About Ray



Whether you knew Ray Orrock in person or through his daily column, you will likely agree: there just isn't a conceivable way to explain everything Ray Orrock was and is. Delightful, charming, witty, funny as hell, kind, integrous, and often self-depricating; a great conversationalist, a sensational storyteller, a walking library and trivia vault, an appreciator of good salami, a good hi-ball and a good book, and the best person to watch a ballgame with––you'll find all of this and more in his daily columns.

A juvenile probation officer, husband, and father of five, Ray began writing a weekly column for The Catholic Voice in the late 1960s. His delightful columns caught the attention of Mike Nichol, editor of the local Daily Review, who paid Orrock $5 per week to run them in the Hayward, California paper . This went on for some time until, after a great deal of thought, Ray decided it was high time he be paid $10 per weekly column (still a fraction of what a newspaper writer would earn). In the spring of 1971, Orrock and Nichol met for a drink, but before Ray even had a chance to request his raise, Nichol offered him a full-time position at the Daily Review.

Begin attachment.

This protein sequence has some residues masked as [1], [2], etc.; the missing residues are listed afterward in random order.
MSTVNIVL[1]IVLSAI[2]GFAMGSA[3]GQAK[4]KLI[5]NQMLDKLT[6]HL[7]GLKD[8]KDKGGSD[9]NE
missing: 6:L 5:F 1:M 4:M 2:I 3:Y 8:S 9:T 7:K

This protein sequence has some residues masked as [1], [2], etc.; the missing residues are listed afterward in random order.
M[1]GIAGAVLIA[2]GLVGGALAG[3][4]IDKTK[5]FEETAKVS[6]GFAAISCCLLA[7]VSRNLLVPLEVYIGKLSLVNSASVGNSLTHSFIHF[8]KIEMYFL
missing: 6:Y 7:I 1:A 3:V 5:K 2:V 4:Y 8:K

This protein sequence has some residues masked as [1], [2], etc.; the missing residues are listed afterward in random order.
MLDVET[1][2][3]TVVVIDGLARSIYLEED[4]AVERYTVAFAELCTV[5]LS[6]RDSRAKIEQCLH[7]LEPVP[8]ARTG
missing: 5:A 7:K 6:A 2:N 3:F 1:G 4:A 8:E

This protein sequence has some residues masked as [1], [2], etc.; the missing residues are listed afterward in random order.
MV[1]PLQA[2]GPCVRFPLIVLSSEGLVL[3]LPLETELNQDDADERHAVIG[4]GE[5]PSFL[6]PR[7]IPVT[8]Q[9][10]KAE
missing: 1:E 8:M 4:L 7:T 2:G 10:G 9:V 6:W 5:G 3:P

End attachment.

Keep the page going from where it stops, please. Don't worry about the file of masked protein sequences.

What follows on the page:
Very few, if any, columnists of the time wrote daily, but Ray wrote five columns a week for 35 years. Syndicated in every East Bay Area newspaper, including the Oakland Tribune, San Jose Mercury, and Tri-Valley Herald (as well as a number of other California and out-of-state papers), thousands of Bay Area residents started their day or their lunch break with a smile, a chuckle, an outright giggle fit, brain-teaser, or the occasional sniffle of nostalgia.

Thus, the very best way to get to know Ray Orrock and peek into his wonderful little world is to read him yourself. 

The Jaborrocky Project is committed to archiving and making available what we hope will be nearly every column written by Ray Orrock in his 35 year-long career. These columns were written in a different time, but remain as relevant, funny, witty, and downright enjoyable as the day they were printed.

So make yourself a salami sandwich, grab a nice cold glass of milk (or a Bourbon & Seven depending on what sort of day you've had), sit back in your favorite chair and enjoy it all again . . . or for the first time.

Enjoy reading Ray Orrock.

Subpages (1): The Jaborrocky Project